Impressions of Macbeth

A detailed of Macbeths character early on in the book

HideShow resource information
Preview of Impressions of Macbeth

First 790 words of the document:

"What impression do you have from Macbeth so far???"
Instantly from the start of Scene 2, we are informed about what happened in the battle that the soldiers
have just returned from. We gather that a rebel named Macdonwald has been killed by a "brave" Macbeth
who "Unseamed him from the nave to the chaps, and fixed his head upon our battlements". Straight away
the wounded Captain is giving the idea that Macbeth is a brave, courageous soldier. We get the idea that the
Captain thinks very highly of Macbeth. The impression given straight away that Macbeth is a worthy,
aggressive almost ruthless soldier; we learn this from the way in which he killed Macdonwald, as he didn't
simply stab the rebel but sliced him from his belly button to his cheeks then cut off head. I think this shows
how brutal and merciless he can be, but these are just first impressions, and in more Shakespearian plays,
appearances are deceptive.
After the messenger tells Duncan of the slaughtering of Macdonwald we learn that that was only the
start of Macbeths courageous act, and that the Norweyan lord had called a fresh attack on the Kings army
and the King asks "Dismayed not this our Captains, Macbeth and Banquo?" And the very sarcastic Captain
answers "Yes; as sparrow's eagles or the hare the lion." Already the King is getting very good reports of
Macbeth's behaviour and the King will immediately be thinking how he can reward Macbeth. So far the
thoughts on Macbeth have all been positive. I think this puts Macbeth up high in the Kings good books. Again
we see how ruthless Macbeth can be as the Captain states "Except they meant to bathe in reeking wounds
or memorise another Golgotha." The Captain is basically saying unless Macbeth was intending to soak in the
steaming blood of the dead or make the battlefield as memorable as the scene of Christ's Crucifixion. This
gives me impression that Macbeth can very heartless on the battlefield but at the same time be ambitious,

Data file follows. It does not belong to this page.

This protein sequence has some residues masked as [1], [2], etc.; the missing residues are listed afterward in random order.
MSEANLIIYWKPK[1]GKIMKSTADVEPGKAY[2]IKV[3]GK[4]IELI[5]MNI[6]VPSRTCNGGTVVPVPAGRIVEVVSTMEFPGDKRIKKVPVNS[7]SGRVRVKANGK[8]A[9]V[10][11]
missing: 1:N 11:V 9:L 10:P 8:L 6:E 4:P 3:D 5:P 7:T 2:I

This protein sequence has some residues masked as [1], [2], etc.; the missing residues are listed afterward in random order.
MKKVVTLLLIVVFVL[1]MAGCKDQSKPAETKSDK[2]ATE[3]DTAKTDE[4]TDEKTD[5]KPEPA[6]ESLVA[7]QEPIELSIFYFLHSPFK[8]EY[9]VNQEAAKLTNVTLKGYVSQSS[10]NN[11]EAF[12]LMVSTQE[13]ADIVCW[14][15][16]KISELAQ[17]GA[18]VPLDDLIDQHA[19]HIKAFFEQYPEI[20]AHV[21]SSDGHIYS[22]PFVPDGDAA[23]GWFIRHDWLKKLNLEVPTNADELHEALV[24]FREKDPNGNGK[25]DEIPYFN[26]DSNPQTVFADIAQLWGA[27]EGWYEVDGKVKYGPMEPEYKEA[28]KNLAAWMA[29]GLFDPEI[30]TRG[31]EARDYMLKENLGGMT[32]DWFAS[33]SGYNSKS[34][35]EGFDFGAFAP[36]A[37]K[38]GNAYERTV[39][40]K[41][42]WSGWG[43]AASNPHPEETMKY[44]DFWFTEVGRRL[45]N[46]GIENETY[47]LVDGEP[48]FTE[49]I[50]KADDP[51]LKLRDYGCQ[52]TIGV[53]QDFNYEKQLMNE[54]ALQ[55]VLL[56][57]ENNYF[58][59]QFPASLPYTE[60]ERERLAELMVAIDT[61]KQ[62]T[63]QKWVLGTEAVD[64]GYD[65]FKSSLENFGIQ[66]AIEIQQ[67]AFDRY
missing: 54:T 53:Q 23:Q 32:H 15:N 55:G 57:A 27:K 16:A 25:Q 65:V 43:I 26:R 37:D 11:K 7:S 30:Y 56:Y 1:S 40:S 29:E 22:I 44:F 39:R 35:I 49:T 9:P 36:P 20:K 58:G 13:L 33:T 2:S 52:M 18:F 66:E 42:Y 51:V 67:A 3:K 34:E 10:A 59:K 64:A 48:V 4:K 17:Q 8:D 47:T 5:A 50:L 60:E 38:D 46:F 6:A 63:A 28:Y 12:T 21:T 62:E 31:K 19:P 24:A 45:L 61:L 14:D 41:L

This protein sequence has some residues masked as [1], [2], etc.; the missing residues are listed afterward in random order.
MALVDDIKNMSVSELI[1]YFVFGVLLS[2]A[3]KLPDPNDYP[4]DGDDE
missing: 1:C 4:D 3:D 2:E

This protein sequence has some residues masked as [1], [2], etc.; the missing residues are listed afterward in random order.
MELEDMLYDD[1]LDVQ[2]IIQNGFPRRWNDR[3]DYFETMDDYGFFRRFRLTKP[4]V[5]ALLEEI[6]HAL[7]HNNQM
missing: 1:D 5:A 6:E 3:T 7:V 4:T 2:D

and by reading this scene I wonder if Macbeth was trying to prove something by fighting with such
aggression or by work towards getting something he really wants.
In Act 1 Scene 3 we are introduced to the Witches for a second time, this time they are with Macbeth
and Banquo. Macbeth tries to show some authority by saying "Speak if you can:-what are you?" I think this
shows an arrogant side to Macbeth, however the Witches respond and tell him what the future holds for him.
"...hail to thee Thane of Glamis...hail to thee Thane of Cawdor...that shalt be king hereafter." Macbeth had just
been told that two exceptionally good honours would be added to his current title "Thane of Glamis." Banquo
without delay tells us of Macbeth's reaction "Good sir, why do you start, and seem to fear things that sound
so fair?" Macbeth has obviously been taken aback by what he has just been told as would anyone who would
be told that in the future they would become king, however this is not quite genuine as I think that Macbeth
knows deep down inside that this might just become true. I also think that Macbeth has fantasized about
becoming king before. I think this encourages him to be curious and try to find out more, again showing his
arrogance by saying to the Witches "Stay you imperfect speakers, tell me more...Speak I charge you." I feel
that by the Witches telling Macbeth of his future greatness, this started bring out a bad and more
determined side in Macbeth. It shows that Macbeth has a deep desperation and will contemplate anything to
get what he wants. This might be where his ruthlessness of the battlefield may come in, to achieve his only
selfish desires. That's how I interpret the reaction of Macbeth to the Witches, but I only say this because I am
quite cynical.
Macbeth is then presented with the title of "Thane of Cawdor "just like the Witches had said and in
Macbeths soliloquy on page 17, lines 128-142, he's already got the idea murder in his head, "My thought,
whose murder yet is but fantastical shakes so my single state of man, that function is smothered in surmise

Other pages in this set

Page 2

Preview of page 2

Here's a taster:

My view on Macbeth changed at this point as he is basically saying his
thoughts, in which murder is so far the only an idea, disturb his body so much that imagination makes him
unable to act and nothing seems real except the fantasy of being king. Macbeth wants to be king but doesn't
want to have to murder Duncan, even though it is still an idea. The impression is that Macbeth isn't as ruthless
or as aggressive as meets the eye.…read more


No comments have yet been made

Similar English Language & Literature resources:

See all English Language & Literature resources »See all resources »